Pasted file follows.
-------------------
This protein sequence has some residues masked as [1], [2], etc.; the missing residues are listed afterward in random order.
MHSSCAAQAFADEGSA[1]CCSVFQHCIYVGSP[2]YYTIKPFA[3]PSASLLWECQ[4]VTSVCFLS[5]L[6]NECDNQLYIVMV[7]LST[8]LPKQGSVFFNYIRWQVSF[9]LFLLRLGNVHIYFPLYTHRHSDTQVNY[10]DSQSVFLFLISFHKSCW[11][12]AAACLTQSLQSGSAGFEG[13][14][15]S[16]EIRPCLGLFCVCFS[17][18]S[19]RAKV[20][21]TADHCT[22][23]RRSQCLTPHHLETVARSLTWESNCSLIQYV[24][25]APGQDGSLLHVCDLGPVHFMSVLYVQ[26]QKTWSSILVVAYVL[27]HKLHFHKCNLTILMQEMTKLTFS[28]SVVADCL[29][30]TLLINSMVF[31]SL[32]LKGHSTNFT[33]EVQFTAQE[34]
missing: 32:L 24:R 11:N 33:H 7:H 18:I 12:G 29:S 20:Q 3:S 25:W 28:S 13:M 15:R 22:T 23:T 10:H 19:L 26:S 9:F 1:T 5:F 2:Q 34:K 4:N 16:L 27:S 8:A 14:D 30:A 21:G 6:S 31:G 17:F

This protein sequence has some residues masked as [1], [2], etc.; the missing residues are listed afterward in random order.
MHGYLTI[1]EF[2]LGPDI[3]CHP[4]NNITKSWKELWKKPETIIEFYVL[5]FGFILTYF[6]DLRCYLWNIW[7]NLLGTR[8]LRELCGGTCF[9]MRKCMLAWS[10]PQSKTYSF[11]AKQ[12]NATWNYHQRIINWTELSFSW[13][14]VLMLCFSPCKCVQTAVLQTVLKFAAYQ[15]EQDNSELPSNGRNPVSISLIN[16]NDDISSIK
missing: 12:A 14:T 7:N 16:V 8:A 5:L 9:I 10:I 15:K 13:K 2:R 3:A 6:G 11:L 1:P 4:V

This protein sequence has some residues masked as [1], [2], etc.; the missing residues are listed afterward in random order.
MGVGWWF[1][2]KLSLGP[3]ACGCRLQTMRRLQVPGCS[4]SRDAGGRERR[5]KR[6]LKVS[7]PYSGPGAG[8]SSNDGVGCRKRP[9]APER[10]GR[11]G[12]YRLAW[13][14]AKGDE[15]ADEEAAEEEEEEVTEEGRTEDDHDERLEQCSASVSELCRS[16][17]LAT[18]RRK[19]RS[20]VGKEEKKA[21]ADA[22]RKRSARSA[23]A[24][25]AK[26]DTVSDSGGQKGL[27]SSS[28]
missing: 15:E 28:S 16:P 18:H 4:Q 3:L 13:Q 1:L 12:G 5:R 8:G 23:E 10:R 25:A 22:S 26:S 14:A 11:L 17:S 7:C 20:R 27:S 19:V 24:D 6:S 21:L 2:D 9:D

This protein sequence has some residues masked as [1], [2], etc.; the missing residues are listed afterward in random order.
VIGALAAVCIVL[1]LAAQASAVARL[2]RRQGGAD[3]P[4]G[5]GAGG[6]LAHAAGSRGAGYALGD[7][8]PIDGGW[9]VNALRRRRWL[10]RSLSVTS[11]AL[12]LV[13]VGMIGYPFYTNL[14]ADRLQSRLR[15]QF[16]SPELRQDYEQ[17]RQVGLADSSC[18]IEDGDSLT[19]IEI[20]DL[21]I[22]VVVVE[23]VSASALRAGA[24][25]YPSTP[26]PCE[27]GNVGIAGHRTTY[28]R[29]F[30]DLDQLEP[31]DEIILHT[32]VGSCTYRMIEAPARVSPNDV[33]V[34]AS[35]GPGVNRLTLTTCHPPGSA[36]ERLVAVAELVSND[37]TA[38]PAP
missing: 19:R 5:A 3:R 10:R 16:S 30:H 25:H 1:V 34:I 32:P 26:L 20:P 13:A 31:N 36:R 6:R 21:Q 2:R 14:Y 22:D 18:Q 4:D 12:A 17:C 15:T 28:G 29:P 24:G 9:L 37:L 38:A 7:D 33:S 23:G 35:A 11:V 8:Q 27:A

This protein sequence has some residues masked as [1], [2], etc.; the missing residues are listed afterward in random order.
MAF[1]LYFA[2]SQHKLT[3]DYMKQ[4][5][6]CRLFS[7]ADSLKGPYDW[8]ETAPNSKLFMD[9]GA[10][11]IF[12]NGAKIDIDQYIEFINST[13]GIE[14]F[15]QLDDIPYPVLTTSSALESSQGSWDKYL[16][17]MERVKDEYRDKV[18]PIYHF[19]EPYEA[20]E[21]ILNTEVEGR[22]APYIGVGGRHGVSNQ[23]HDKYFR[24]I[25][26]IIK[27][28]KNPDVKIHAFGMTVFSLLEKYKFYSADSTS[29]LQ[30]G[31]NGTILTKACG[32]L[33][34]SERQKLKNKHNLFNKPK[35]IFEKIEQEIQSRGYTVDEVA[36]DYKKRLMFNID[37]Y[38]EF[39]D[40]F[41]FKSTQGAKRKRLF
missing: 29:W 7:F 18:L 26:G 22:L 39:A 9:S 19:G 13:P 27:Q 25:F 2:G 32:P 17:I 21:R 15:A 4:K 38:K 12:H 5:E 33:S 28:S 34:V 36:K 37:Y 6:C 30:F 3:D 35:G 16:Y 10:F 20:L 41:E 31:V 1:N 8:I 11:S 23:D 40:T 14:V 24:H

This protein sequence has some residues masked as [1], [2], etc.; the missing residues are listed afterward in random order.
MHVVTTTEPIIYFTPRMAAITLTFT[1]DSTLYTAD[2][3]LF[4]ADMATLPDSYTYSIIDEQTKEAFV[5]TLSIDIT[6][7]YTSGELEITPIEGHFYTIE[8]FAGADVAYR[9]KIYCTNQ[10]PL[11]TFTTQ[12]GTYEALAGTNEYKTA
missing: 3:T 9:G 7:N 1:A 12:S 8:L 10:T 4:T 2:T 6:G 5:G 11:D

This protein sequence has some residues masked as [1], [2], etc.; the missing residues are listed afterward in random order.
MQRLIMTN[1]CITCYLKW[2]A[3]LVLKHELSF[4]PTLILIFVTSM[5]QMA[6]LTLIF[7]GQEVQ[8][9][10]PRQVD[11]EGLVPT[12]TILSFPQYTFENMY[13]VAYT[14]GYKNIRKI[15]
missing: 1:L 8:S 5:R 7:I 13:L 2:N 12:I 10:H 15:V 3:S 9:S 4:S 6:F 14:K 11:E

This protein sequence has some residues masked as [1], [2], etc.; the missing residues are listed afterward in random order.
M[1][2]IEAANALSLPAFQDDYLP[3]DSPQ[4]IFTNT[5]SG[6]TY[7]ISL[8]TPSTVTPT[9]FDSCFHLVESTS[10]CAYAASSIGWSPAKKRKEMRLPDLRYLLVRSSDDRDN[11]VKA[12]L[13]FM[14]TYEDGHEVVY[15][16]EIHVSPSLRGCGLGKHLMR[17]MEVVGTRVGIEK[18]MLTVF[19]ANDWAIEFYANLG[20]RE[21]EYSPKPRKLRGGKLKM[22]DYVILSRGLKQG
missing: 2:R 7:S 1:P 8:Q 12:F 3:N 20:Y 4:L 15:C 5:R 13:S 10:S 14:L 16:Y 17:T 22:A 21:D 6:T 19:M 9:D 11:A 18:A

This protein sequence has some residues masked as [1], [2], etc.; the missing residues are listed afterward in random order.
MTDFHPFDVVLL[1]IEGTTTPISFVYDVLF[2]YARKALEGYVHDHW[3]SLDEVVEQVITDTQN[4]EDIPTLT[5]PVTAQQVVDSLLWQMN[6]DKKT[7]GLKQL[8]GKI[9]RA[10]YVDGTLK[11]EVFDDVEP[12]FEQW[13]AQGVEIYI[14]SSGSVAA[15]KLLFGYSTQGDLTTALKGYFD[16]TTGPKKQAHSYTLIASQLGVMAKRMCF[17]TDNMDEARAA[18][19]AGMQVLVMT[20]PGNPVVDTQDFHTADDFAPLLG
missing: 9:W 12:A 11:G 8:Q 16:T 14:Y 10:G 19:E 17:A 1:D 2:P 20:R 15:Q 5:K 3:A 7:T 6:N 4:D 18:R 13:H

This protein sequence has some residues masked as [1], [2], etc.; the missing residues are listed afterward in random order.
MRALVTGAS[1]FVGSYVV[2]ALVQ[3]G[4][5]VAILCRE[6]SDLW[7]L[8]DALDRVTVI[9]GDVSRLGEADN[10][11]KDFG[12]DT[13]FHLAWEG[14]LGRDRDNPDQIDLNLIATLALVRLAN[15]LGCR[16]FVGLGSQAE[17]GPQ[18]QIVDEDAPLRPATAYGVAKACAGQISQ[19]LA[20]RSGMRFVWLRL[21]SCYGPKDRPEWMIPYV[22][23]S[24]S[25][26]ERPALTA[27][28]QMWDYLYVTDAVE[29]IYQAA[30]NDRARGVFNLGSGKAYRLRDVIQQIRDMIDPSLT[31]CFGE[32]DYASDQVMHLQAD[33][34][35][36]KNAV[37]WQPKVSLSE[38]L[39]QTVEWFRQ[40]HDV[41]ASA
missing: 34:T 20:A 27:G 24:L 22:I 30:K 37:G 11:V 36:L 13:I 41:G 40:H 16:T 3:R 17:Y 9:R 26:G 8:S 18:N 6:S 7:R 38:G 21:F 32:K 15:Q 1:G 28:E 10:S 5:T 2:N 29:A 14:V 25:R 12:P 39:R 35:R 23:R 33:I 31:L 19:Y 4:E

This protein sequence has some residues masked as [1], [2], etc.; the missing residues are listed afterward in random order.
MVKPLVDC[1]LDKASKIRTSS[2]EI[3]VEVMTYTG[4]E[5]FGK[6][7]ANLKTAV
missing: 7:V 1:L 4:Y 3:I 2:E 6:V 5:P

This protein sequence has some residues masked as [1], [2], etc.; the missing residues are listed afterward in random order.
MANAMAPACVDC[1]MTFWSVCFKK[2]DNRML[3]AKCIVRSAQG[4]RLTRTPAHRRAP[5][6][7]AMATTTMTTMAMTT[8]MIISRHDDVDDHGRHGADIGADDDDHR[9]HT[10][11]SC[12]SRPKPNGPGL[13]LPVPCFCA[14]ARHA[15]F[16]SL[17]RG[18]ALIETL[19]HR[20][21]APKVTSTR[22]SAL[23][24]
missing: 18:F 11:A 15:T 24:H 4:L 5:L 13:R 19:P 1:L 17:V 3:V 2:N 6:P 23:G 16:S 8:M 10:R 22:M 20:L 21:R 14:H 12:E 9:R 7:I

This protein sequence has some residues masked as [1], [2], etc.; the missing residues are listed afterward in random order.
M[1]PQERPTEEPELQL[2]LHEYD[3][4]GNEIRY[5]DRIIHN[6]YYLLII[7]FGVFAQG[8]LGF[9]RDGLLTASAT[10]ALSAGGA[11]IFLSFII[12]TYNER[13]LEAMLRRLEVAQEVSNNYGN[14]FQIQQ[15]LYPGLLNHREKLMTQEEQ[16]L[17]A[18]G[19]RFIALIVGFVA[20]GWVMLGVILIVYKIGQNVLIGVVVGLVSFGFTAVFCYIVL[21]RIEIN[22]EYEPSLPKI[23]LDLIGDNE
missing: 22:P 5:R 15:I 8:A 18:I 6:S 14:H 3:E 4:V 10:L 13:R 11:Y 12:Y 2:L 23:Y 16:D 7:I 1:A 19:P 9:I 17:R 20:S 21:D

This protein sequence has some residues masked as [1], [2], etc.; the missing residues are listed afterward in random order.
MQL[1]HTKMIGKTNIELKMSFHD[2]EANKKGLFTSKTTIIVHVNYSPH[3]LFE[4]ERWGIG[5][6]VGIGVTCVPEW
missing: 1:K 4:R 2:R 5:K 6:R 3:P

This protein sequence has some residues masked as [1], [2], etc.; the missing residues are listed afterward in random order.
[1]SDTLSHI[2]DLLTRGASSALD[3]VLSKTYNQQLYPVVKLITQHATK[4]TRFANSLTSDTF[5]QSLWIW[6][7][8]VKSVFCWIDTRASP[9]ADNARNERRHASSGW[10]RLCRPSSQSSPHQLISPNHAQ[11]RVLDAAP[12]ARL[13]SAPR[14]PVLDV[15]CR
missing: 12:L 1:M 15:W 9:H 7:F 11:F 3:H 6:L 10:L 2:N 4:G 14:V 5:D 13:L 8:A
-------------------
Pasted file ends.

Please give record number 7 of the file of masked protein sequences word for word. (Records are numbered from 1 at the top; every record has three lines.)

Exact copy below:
This protein sequence has some residues masked as [1], [2], etc.; the missing residues are listed afterward in random order.
MQRLIMTN[1]CITCYLKW[2]A[3]LVLKHELSF[4]PTLILIFVTSM[5]QMA[6]LTLIF[7]GQEVQ[8][9][10]PRQVD[11]EGLVPT[12]TILSFPQYTFENMY[13]VAYT[14]GYKNIRKI[15]
missing: 1:L 8:S 5:R 7:I 13:L 2:N 12:I 10:H 15:V 3:S 9:S 4:S 6:F 14:K 11:E